Autism Keys 2: Behaviour

by | Autism, Parenting, Psychology

Everyone has heard of or seen the behaviour modification programs, and here is the point of view from a loving mum with Psychology studies in my knowledge set.

Firstly, I don’t think that it’s very fair to remove stims or obsessions. Both of them are coping styles, therefore if these behaviours truly need to go, it’s necessary to change them. It’s extremely necessary to bring in some strong coping styles too, otherwise the child is left having giving up the equivalent of smoking without adequate ways of re-directing their addiction. But ask yourself why you are wanting to change this behaviour. If it’s just for social/judgement reasons, or if it will truly enhance that child’s life.

As a parent, it’s easy to ask yourself what’s important when it comes to teaching, and from my point of view aggression and self-harm, plus safety are top of the list. Keeping in mind that you need to give your child ways of coping without these behaviours too, (as these are their current coping styles). The curbing of aggressive and unsafe behaviour can be VERY helpful to their long term health. It can help them access activities, programs and life-enhancing relationships.

Behaviour modification is something that it’s difficult for a parent to do without help and support, but I mention it here, because it’s really important to seek the help you need with it, and if you have tried it and found it difficult with a small child, it only gets harder as they grow. Unfortunately, it’s really tough stuff to do as a parent. This was the most emotionally harrowing part of raising Taz when he was little. He now defends me from any aggression rather than dishing it out, so it’s quite a change. Often though, I cried with him in the early days.

It’s easy to worry as a parent: “was I too harsh? Did I ask too much?”. The truth is that you will NEVER know the answer. I will say though, that young Chip was more verbal, and I was much gentler with teaching him that aggression wasn’t acceptable, and we are still struggling now, at an age which was a major turning point for Taz. It might simply be because he’s a different child, but I will never know. Maybe ask me in 5 years?

I’m sure there are other things which are especially important to different families too, but once you deal with the big things, there’s room to move into the finer points much more. If your child has no aggression or self-harming issues, then there are so many great things you can now teach them about behaviour, like conversations and helping others.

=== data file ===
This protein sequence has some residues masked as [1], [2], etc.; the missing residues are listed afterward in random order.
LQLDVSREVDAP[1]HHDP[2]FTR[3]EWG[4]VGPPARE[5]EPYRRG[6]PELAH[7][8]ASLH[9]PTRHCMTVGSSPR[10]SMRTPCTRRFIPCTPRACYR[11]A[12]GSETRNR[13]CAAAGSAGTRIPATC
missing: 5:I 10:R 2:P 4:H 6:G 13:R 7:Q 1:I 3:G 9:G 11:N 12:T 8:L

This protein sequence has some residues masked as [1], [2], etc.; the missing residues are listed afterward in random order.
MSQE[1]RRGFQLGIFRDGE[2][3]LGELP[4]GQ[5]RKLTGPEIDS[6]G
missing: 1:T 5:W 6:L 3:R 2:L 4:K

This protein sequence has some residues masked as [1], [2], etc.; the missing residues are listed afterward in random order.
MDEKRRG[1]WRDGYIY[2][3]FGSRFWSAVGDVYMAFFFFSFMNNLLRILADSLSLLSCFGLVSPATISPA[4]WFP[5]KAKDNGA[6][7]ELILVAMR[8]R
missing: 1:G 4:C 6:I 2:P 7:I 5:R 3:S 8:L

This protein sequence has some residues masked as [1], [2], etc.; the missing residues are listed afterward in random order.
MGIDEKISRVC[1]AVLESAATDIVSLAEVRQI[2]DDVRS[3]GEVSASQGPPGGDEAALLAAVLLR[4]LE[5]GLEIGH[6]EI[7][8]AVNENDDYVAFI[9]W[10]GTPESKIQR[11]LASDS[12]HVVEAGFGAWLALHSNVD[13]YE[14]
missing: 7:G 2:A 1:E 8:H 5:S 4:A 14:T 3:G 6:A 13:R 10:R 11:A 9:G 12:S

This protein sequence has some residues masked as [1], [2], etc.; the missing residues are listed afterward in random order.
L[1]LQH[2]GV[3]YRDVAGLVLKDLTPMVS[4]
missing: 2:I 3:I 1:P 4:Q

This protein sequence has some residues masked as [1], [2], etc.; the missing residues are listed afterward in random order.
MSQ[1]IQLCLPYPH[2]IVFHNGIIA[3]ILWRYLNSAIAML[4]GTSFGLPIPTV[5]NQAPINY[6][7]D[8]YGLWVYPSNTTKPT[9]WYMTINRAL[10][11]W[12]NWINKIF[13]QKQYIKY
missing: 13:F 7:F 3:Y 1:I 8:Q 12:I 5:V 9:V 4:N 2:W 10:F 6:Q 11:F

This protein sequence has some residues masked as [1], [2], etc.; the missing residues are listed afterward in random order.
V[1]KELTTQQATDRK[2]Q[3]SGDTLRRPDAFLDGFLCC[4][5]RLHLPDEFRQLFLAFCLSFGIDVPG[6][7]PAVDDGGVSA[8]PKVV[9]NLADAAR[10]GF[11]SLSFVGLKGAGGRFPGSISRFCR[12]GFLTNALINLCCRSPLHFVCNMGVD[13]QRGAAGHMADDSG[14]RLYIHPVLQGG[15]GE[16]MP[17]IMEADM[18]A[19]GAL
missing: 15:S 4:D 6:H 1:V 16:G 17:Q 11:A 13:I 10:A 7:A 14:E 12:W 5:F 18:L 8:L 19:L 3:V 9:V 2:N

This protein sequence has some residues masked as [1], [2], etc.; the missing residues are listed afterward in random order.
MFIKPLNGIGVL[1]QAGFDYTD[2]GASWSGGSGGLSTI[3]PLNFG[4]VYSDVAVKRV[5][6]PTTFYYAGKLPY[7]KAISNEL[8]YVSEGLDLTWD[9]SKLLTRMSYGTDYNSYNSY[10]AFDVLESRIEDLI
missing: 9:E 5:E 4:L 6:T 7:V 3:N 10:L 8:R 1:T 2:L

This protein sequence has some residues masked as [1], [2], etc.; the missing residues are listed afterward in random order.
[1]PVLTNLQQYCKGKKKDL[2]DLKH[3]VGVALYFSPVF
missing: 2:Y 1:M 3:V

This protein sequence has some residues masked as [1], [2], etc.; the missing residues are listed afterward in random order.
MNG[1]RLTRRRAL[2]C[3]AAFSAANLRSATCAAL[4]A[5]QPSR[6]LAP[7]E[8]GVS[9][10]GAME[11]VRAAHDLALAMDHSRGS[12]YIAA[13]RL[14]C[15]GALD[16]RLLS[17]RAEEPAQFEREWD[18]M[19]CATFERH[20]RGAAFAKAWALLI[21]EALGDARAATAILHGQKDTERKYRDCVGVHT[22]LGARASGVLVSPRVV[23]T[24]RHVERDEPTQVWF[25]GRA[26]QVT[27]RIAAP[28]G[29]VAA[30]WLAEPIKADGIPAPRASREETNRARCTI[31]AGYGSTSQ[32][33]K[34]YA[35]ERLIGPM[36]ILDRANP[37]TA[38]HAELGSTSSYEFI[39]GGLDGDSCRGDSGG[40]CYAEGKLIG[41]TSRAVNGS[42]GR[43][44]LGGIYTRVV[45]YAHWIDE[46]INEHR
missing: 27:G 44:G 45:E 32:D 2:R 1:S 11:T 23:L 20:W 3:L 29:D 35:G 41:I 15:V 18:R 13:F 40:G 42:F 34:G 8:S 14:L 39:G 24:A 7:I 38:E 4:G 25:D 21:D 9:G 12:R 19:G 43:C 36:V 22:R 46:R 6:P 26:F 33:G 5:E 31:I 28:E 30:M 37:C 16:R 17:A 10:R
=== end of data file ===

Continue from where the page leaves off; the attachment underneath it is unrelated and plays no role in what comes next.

Once they have a good level of comprehension (and remember, this is NOT dependent on them being verbal), you can explain to them why you are teaching whatever it is you’re teaching them. NOT why it is important to you, but why it is important for them.
Even manners (a MUST in our family) are advantageous in the world. Taz gets to see so many great things simply by asking nicely. Compliance and being able to follow directions can also increase their access to activities.

Trust yourself with spotting what’s most important, as you know your child better than anyone.

Which behavioural issues does your child have that involve aggression?
When are you worried about your child’s safety?
Why do you want to modify a behaviour? And how will it help THEM?



The 7 Autism Keys Program is coming soon!

Through Coloured Shattered Glass is very excited to announce that a new online support program for parents of children on the autism spectrum will be launched early in 2018.

If you would like to be one of the first to find out all the details, please register your interest here.


If you would like to discuss the ideas in this post further, tell your story, or share your experiences, please join us on our Facebook page.
Please be respectful of others at all times. We are all on different journeys.

Posts you may also like…

Walking The Black Dog

Walking The Black Dog

Some of you may have heard of depression referred to as “The Black Dog”, and I find this an interesting nickname, as I have always thought of emotions as being rather like untrained pets. Sure you can ignore them, lock them away, or even let them run riot, but they will tend to make a lot of noise, chew things up that you’d rather not lose, and pee on the carpet at the most inopportune moments.

read more
Melbourne needs help

Melbourne needs help

While it took some months last year to get to this point, Melbournian’s have fallen into the same place they left last November, when the lockdown was removed.

read more
Tazzie’s Transport

Tazzie’s Transport

In today’s world it has become so much more valuable to have your own individuality, and what better time to be on the Autism Spectrum.

read more

Pin It on Pinterest

Share This